How Corporate America Can Combat Racism
Corporate America is fighting against racism head-on, and it’s not in the form of a group of traditionalists who fear business and amber plans. In the face of recent high-profile racism incidents, such as the face-covering move at the South by South by Southwest music festival and the racial profiling at the New York City transit strike, people like Jonathan Osler, executives, and employees of global corporations have spoken out against racist policies and practices. The actions and policies of corporations, and not individual employees, are the ones that need to change. According to Jonathan Osler, this article will explore Corporate America’s Role In Combating racism.
Create a Climate for Effective Diversity Practices
Companies must ensure employees are racially and ethnically diverse. An environment where people are racially and ethnically diverse can be harmful to productivity, employee engagement, and overall company success.
Effective diversity policies can help minimize the adverse effects of diversity, such as reduced termination rates. However, these efforts should be accompanied by measures to cultivate a climate where people feel comfortable expressing their identities and beliefs.
Diversity in the Workplace
When it comes to diversity and inclusion efforts in the workplace, many companies do the right thing. According to a survey, most U.S. companies reported having created a diversity plan in a certifiable way during their last auditor.
Companies are taking advantage of a climate where people feel comfortable expressing who they are and what they believe in the workplace.
These can include making it easier to wear mixed race or ethnic configurations on company property, providing qualified and qualified people with a voice in the company decision-making processes, and adding mechanisms to ensure people feel safe and heard when they speak up in the workplace.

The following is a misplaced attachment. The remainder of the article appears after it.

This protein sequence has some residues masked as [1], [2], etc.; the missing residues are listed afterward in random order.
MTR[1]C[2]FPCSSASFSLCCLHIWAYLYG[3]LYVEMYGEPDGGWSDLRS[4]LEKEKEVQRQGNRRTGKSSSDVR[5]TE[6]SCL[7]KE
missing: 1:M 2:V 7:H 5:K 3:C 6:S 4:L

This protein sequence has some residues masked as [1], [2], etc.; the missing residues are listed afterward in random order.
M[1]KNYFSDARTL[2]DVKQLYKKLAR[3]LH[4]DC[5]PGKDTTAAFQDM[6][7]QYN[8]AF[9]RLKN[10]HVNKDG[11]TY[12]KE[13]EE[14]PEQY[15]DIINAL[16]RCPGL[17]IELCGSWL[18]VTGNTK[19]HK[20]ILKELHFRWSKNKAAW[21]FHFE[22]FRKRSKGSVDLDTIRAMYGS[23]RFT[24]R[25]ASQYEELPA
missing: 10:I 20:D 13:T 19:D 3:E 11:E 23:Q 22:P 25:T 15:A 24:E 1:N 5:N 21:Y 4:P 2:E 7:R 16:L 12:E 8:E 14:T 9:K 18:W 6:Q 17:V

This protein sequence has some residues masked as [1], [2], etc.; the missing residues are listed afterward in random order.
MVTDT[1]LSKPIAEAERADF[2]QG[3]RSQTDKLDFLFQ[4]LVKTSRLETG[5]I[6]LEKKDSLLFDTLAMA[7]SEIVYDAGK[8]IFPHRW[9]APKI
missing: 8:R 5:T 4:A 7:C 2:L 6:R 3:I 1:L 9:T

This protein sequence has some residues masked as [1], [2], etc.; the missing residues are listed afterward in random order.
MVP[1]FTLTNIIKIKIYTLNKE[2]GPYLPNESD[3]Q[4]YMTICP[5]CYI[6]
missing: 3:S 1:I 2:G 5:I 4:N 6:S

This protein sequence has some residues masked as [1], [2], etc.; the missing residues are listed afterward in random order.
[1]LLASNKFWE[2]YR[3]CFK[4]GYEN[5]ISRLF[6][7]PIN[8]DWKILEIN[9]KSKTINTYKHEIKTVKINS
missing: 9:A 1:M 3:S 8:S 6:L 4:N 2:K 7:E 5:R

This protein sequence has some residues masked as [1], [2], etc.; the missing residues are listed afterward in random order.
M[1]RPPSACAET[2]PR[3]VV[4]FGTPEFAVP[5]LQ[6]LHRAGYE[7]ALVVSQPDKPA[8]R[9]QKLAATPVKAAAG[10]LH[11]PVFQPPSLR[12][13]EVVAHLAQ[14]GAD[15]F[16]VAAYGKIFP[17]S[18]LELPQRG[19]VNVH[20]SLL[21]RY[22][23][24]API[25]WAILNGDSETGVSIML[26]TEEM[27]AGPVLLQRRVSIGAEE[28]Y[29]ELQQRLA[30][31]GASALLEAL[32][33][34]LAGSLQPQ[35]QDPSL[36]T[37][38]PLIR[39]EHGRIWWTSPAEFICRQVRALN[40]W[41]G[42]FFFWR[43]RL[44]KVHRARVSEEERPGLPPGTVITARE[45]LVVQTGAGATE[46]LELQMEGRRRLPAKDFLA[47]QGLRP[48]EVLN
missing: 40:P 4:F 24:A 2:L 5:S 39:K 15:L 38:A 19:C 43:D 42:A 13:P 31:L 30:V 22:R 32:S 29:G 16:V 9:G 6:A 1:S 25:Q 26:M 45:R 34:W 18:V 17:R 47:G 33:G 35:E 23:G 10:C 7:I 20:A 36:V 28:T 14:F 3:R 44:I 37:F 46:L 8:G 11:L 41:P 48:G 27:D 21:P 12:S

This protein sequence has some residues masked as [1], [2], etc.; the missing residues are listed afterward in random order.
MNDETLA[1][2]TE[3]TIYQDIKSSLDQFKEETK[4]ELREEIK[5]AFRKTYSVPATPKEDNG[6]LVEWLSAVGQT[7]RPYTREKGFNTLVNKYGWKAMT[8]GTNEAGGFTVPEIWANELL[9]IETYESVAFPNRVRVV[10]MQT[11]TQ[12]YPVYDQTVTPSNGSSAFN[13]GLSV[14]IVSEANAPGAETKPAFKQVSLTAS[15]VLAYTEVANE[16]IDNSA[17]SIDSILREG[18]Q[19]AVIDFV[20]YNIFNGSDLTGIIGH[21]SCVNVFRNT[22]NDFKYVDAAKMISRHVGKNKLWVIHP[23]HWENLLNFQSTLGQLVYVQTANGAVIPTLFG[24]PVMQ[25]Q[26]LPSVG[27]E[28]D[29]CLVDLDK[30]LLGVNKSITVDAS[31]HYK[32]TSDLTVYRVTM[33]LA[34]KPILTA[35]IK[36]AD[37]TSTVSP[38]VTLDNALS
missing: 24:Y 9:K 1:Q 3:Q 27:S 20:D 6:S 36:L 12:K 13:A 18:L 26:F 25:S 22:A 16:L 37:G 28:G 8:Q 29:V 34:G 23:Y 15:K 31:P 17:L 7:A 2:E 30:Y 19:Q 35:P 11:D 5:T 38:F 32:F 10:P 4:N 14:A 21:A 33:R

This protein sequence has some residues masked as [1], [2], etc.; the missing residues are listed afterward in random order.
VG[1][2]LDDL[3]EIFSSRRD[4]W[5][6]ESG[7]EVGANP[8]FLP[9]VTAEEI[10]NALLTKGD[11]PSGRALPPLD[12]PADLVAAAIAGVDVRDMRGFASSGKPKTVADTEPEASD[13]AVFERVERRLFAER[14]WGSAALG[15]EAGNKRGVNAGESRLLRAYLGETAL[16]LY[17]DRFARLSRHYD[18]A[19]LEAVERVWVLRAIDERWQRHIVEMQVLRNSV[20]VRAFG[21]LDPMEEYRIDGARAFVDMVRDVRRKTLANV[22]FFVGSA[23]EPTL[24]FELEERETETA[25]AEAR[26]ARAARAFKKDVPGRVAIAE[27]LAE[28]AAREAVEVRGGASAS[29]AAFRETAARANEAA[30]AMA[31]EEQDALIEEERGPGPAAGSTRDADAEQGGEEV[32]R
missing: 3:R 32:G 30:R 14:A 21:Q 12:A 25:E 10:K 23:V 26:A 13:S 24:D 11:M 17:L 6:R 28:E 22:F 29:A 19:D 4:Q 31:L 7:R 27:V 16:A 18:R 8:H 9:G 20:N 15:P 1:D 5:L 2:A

Giving Employees Recognition for their Work
Many companies will give their employees special recognition for outstanding performance. Pay attention to this practice, too: Some companies are recognizing executives for higher levels of achievement, such as for achieving goals of 10 percent of the company.
Employees who receive recognition for their efforts can also participate in employee-on-site activities to celebrate their achievements or file reports of discrimination based on race or ethnicity.
How Corporate can Respond to Racism in the Workplace
In this case, we turn to the experiences of large American companies that have made significant strides towards equity and inclusion. These significant steps have been achieved through corporate strategy, corporate culture, and corporate leadership.
As corporate leaders, executives, and employees, our role is to combat racism in our workplaces. In our daily lives, we encounter racially charged issues and problems. Corporations are fighting against the ideologies and cultural legacies that drive racism in business, and they are working to overcome them.
As leaders in business and civil rights, our responsibility is to help these companies create a culture where people feel comfortable expressing who they are and what they believe. Everyone should follow in the footsteps of Jonathan Osler in voicing against racism.